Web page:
Mayor to Hire New HR Director But Consolidate City, School Offices in Future
Bettencourt says he will pursue consolidating some operations between the city and schools, such as the human resource departments.
Heidi Henson, who spent 10 years on the job and was first appointed by former Mayor Michael Bonfanti, resigned earlier in August. Bettencourt said the decision to leave was a mutual one between himself and Henson.
The job was then publicly advertised and 20 applicants turned in their resumes, Bettencourt said.
In the interim, Bettencourt's chief of staff Chris Ryder, Finance Director Patricia Schaffer and Dr. Herb Levine, who is now on board as a paid city consultant, are sharing Henson’s responsibilities in managing the Human Resources Department.
Bettencourt said last week that 12 candidates were being interviewed. Levine, Ryder and School Committee member Beverley Griffine Dunne are serving as a screening committee who will then forward on the finalists to Bettencourt.
Henson is among a handful of top city officials whom Bettencourt has let go since taking office – most recently it was Building Commissioner Kevin Goggin. In the first few months of his tenure, Bettencourt appointed a new legal team led by Michael Smerczynski, hired a chief of staff and brought Jean Carnevale in as the new city treasurer.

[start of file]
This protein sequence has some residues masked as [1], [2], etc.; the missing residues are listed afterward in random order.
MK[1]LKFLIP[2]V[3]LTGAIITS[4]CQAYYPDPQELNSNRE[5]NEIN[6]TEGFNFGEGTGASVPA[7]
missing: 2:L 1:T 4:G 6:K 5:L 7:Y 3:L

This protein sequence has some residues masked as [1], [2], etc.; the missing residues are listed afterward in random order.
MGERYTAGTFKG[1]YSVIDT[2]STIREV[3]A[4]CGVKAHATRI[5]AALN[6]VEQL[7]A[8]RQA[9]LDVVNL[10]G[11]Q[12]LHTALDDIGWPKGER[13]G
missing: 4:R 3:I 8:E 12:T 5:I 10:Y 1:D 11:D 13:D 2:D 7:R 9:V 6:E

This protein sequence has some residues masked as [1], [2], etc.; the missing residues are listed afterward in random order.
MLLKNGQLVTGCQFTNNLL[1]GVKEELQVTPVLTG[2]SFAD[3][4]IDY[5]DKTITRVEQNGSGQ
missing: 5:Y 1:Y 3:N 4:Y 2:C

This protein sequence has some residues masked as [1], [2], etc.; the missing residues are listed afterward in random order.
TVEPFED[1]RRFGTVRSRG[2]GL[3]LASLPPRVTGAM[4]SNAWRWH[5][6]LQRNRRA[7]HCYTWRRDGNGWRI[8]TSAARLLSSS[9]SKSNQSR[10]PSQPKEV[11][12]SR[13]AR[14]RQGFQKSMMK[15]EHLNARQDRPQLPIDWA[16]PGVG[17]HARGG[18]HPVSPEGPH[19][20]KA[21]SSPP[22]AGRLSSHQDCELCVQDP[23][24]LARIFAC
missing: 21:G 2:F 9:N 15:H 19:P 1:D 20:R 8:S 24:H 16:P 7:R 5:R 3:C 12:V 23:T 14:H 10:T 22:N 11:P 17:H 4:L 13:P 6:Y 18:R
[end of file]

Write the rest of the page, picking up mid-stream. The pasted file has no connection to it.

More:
He also made a couple other key promotions, but those were mainly due to retirements, and replaced a few staff members at City Hall.
Consolidating offices expected to reap savings
Bettencourt readily reveals he is planning to follow through on years of talks among elected officials to consolidate some operations between the city and schools. In this case, the area of human resources was identified in a study last year as a potential for savings and efficiencies by eliminating duplicative services. The timing is opportune with former School HR Director Louise Genualdo’s departure this summer.
The consolidation study was commissioned by Bonfanti and reviewed by the City Council last fall. The largest area for savings was actually identified as within the Peabody Municipal Light Plant, which operates independently of the city, but Bettencourt has made no public moves to begin talks there yet. He has said he would like to work together with PMLP on that front as well.
The plans for consolidating city and school offices are still just plans at this stage.
Bettencourt says he would first need approval from the School Committee to relinquish control of the district’s HR office and then support from the City Council for an increased salary for the director of the new centralized office.
For the time being, a new director will be hired for the existing city department and the school office will remain vacant.